The hazy line between (what we perceive as) reality and illusion contours platonic thought, Renaissance painting, and deep fakes alike. As our means of representation and production have become more sophisticated, and our technologies more advanced, our obsession with the unreliability of perception – and conversely, with our capacity for its manipulation – seems only to have accelerated.
This fascination is expressed not only in visual art and philosophical thought, but in material culture, for example in textile production. Take moiré. Introduced in medieval times and popular at the height of Baroque and Rococo trompe l’oeil, moiré is produced by weaving two ribbed fabrics together to create sinuous, rippled patterns, for an optical illusion of depth and fluidity. While developing the garments that would pilot the 032c Ready-To-Wear collections, designed by creative director Maria Koch, our womenswear team was drawn to moiré precisely for its inherent depth and capacity for double-entendre and suggestion. Moiré appears in the RTW line not only as a fabric choice, but as a concept and a method.
Sequins, for example, are superimposed onto a classic moiré pattern for a pair of glittering trousers for visuals that, according to senior womenswear designer Felix Hupka, are intentionally suggestive of tree bark. To achieve this layered idea, the trousers were fabricated using a Luneville hook to embroider on top of a tulle pattern – a delicate process executed by Aamir Beading, a Mumbai-based fair-trade company and one of few producers worldwide capable of such intricate work.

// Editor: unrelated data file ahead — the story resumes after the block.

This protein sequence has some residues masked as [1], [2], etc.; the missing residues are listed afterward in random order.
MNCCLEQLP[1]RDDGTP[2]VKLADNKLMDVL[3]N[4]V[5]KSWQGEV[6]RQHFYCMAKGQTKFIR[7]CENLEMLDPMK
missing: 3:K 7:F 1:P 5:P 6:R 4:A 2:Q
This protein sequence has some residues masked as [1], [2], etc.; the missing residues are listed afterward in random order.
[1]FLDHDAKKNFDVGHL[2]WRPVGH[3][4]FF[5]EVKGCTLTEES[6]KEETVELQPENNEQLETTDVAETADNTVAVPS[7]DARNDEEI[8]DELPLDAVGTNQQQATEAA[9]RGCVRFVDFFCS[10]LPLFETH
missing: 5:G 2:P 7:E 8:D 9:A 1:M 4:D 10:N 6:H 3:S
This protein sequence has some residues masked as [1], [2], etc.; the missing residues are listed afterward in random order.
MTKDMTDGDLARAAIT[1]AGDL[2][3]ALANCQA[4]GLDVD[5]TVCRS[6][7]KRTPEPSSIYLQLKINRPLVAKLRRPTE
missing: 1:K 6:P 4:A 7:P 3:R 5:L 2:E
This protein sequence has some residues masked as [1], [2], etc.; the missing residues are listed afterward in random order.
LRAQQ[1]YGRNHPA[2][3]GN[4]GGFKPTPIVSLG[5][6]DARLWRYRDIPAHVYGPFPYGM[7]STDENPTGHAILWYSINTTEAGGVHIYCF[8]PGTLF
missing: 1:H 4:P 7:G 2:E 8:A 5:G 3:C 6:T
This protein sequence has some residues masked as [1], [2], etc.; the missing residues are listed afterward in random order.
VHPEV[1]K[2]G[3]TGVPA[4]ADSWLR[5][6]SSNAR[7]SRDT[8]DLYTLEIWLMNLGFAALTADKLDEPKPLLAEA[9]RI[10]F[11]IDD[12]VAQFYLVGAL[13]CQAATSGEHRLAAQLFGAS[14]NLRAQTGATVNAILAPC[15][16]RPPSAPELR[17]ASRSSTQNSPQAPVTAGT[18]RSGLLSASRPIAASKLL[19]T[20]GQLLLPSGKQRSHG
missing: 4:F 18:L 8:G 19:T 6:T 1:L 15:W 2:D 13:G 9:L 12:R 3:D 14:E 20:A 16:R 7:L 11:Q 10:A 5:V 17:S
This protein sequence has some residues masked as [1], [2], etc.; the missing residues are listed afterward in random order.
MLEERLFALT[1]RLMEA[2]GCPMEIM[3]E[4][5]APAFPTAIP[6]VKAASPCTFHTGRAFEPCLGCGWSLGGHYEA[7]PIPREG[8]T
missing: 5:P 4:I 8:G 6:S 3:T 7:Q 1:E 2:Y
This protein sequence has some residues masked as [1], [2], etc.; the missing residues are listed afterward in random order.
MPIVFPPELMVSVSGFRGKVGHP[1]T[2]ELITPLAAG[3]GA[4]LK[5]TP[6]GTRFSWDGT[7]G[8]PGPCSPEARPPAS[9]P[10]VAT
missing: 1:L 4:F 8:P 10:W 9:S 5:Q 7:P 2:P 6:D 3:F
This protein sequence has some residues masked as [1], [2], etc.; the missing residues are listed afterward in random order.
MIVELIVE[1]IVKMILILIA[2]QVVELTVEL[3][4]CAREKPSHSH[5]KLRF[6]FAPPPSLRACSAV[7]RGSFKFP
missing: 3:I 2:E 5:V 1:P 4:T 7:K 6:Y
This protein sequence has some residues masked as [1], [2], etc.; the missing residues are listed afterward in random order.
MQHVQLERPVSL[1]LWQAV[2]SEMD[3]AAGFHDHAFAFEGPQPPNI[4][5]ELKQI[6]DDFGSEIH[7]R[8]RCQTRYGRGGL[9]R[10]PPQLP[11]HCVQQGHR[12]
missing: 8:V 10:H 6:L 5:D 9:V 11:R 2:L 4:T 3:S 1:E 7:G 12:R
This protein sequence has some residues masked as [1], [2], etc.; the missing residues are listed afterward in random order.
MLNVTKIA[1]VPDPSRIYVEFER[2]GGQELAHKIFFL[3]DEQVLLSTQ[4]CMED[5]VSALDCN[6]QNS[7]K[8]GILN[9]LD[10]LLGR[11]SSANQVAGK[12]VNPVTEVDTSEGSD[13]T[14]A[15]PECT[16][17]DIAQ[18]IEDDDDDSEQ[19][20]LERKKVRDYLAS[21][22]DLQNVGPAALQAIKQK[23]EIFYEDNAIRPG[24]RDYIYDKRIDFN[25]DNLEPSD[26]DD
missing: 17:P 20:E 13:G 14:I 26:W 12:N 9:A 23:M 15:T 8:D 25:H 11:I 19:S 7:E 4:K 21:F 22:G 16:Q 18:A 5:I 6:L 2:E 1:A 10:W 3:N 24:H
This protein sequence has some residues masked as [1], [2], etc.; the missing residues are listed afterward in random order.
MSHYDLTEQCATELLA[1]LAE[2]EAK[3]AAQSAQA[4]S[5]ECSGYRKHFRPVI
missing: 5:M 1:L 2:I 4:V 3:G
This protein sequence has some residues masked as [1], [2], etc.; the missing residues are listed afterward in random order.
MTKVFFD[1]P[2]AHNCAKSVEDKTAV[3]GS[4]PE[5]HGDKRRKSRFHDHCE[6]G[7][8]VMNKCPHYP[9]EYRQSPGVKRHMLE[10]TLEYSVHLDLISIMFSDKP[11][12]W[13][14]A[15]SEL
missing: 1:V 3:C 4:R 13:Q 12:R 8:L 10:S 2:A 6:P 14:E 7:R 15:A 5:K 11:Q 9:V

The flip side of the effect of such doubling is, of course, one of deception, reinforced by the ambiguity of the garment itself: it is a “trouser” that at certain angles is decidedly more “skirt”; sometimes it looks inside-out when it is not. The garment’s layering enhances its apparent multi-functionality, as do equestrian details that additionally confuse its purpose and function. Whether it registers as performance wear or evening wear, in other words, depends on the light. It’s not all in your head, however – the trousers are actually changing. As they age and the sequins oxidize, their hues shift from light gold and green to darker, reddish tones, emulating the appearance of an aging tree – or whatever else you want to see.
The 032c Ready-To-Wear “Sequined Trouser” is available exclusively at KM 20, Moscow.
- Photography and Styling